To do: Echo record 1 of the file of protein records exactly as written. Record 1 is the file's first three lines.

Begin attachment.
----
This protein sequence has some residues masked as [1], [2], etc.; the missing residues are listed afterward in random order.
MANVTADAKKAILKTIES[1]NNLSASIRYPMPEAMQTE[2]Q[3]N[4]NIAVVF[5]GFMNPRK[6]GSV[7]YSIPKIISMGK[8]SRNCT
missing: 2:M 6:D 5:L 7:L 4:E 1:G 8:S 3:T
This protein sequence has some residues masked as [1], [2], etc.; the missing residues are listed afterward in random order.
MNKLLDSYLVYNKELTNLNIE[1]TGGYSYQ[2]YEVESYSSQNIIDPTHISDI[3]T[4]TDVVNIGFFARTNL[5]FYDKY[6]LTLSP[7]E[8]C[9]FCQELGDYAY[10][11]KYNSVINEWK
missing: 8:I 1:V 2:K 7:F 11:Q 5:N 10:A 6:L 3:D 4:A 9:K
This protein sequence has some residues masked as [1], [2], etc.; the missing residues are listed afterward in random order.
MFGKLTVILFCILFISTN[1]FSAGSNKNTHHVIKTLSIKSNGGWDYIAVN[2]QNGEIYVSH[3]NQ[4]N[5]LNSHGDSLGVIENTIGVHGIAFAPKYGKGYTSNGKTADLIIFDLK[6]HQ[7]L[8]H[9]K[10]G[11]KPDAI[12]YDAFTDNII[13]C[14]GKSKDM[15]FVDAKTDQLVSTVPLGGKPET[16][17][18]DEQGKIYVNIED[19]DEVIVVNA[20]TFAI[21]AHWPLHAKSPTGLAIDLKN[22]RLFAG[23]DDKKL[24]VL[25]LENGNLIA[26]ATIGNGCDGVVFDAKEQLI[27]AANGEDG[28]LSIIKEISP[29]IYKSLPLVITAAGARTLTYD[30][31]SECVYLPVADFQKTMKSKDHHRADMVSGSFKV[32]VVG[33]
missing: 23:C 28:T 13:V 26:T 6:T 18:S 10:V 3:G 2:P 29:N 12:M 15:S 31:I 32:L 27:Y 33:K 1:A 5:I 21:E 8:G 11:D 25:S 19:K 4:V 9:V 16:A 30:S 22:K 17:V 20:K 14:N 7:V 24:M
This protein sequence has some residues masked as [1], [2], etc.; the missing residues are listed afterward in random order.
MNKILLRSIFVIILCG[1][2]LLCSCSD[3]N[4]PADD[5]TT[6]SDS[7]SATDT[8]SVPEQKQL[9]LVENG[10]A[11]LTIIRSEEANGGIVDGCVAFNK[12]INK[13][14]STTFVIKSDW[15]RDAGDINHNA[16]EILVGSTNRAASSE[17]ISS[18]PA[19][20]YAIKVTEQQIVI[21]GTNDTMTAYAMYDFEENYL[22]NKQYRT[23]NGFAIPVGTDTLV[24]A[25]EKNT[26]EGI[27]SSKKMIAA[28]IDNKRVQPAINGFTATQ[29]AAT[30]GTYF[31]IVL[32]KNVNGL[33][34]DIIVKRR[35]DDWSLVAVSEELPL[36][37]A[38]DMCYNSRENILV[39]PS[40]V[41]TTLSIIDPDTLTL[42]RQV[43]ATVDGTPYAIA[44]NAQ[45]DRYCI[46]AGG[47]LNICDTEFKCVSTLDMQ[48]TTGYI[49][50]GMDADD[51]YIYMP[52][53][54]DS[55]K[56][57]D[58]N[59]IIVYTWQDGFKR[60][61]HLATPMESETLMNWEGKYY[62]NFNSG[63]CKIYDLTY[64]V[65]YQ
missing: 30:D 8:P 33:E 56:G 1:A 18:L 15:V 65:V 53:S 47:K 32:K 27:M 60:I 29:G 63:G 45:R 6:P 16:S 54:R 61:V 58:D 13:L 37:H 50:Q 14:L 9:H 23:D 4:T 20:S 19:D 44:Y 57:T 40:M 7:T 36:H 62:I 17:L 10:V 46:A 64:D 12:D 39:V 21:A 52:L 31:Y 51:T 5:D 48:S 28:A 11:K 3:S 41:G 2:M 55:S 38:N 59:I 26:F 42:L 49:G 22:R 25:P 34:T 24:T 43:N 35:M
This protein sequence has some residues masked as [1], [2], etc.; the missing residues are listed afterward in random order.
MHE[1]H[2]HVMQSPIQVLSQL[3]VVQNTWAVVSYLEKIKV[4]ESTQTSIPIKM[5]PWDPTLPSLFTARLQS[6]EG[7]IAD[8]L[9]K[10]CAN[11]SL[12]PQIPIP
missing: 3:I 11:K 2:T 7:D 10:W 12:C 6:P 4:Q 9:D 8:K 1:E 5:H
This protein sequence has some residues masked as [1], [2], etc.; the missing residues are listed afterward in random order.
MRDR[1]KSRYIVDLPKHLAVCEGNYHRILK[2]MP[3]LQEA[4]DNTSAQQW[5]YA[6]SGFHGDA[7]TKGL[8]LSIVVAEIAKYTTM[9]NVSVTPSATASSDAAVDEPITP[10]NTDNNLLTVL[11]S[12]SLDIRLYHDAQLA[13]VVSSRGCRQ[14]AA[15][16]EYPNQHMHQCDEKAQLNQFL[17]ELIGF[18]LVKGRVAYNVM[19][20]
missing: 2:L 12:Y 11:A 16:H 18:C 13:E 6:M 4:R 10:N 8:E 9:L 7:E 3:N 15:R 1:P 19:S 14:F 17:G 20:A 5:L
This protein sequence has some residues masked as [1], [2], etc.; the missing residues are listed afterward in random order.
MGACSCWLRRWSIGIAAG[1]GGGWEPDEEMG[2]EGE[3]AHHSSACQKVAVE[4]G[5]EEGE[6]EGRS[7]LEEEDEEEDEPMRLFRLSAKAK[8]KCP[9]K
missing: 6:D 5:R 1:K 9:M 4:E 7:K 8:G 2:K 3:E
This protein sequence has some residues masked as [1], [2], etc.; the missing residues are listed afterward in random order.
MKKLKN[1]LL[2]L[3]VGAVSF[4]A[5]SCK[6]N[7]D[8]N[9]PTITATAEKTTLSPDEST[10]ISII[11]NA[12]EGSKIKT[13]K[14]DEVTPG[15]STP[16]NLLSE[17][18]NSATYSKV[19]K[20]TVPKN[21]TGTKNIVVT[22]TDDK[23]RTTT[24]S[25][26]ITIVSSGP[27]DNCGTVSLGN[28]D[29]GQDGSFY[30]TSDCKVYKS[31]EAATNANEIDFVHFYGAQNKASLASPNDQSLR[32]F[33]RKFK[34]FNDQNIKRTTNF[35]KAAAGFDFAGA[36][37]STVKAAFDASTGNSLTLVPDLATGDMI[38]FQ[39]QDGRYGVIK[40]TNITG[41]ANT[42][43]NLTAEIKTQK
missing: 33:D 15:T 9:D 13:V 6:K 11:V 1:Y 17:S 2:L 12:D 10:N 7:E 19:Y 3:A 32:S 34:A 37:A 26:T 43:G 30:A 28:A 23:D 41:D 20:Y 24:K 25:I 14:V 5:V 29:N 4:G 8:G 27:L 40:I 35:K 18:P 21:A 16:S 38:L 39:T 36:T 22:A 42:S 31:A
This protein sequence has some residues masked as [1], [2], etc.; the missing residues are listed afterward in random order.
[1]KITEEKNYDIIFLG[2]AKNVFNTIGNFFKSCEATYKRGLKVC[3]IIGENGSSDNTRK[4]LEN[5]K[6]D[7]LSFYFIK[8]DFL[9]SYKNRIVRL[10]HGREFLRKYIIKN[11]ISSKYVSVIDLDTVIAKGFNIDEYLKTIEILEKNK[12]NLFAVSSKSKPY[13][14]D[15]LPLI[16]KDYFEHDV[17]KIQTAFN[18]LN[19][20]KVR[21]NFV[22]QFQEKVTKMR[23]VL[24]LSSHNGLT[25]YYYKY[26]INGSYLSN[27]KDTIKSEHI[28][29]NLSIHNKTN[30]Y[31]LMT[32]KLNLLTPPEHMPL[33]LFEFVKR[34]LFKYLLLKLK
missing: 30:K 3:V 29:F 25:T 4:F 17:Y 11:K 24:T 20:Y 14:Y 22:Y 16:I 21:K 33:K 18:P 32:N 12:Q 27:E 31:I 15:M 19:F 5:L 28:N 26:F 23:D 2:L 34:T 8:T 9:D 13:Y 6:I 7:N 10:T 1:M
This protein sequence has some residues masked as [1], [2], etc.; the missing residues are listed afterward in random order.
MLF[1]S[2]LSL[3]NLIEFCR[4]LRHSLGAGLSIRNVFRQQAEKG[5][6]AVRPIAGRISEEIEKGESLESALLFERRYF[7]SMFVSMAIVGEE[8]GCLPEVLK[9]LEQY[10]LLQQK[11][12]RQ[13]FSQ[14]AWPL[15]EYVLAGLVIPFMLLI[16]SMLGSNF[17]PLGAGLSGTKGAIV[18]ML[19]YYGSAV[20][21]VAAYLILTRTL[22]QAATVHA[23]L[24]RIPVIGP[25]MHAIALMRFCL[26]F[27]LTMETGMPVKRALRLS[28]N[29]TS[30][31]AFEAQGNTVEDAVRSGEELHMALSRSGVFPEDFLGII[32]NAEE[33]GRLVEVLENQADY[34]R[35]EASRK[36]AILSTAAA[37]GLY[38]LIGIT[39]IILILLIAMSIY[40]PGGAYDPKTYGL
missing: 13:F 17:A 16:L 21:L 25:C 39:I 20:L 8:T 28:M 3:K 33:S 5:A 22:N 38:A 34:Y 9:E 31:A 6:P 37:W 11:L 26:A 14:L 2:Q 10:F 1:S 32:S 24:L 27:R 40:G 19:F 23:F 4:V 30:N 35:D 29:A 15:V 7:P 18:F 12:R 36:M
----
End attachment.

This protein sequence has some residues masked as [1], [2], etc.; the missing residues are listed afterward in random order.
MANVTADAKKAILKTIES[1]NNLSASIRYPMPEAMQTE[2]Q[3]N[4]NIAVVF[5]GFMNPRK[6]GSV[7]YSIPKIISMGK[8]SRNCT
missing: 2:M 6:D 5:L 7:L 4:E 1:G 8:S 3:T